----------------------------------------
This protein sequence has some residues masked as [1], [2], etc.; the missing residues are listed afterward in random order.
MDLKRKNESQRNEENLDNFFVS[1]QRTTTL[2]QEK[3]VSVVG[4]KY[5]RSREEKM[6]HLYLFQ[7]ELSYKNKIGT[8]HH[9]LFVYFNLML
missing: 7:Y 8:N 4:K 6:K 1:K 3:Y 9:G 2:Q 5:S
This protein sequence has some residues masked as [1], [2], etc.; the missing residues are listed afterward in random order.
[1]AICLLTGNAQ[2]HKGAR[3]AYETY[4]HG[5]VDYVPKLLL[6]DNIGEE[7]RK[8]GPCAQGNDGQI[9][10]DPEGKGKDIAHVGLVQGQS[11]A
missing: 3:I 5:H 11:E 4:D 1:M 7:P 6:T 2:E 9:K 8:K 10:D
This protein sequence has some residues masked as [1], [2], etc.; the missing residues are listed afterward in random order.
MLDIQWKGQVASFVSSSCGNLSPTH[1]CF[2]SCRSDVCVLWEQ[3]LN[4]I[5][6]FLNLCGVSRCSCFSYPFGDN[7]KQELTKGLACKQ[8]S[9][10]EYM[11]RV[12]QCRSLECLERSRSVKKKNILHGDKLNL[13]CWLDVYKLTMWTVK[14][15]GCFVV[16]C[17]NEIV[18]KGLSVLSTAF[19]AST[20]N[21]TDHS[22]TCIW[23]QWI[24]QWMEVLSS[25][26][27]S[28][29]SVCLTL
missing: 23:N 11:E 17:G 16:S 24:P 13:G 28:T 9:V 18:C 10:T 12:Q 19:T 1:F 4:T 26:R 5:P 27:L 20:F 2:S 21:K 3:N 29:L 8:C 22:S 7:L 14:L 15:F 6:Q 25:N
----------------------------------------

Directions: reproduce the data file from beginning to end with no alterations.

This protein sequence has some residues masked as [1], [2], etc.; the missing residues are listed afterward in random order.
MDLKRKNESQRNEENLDNFFVS[1]QRTTTL[2]QEK[3]VSVVG[4]KY[5]RSREEKM[6]HLYLFQ[7]ELSYKNKIGT[8]HH[9]LFVYFNLML
missing: 7:Y 8:N 4:K 6:K 1:K 3:Y 9:G 2:Q 5:S
This protein sequence has some residues masked as [1], [2], etc.; the missing residues are listed afterward in random order.
[1]AICLLTGNAQ[2]HKGAR[3]AYETY[4]HG[5]VDYVPKLLL[6]DNIGEE[7]RK[8]GPCAQGNDGQI[9][10]DPEGKGKDIAHVGLVQGQS[11]A
missing: 3:I 5:H 11:E 4:D 1:M 7:P 6:T 2:E 9:K 8:K 10:D
This protein sequence has some residues masked as [1], [2], etc.; the missing residues are listed afterward in random order.
MLDIQWKGQVASFVSSSCGNLSPTH[1]CF[2]SCRSDVCVLWEQ[3]LN[4]I[5][6]FLNLCGVSRCSCFSYPFGDN[7]KQELTKGLACKQ[8]S[9][10]EYM[11]RV[12]QCRSLECLERSRSVKKKNILHGDKLNL[13]CWLDVYKLTMWTVK[14][15]GCFVV[16]C[17]NEIV[18]KGLSVLSTAF[19]AST[20]N[21]TDHS[22]TCIW[23]QWI[24]QWMEVLSS[25][26][27]S[28][29]SVCLTL
missing: 23:N 11:E 17:G 16:S 24:P 13:G 28:T 9:V 18:C 10:T 12:Q 19:T 1:F 4:T 26:R 5:P 27:L 20:F 2:S 21:K 3:N 29:L 8:C 22:S 7:L 14:L 15:F 6:Q 25:N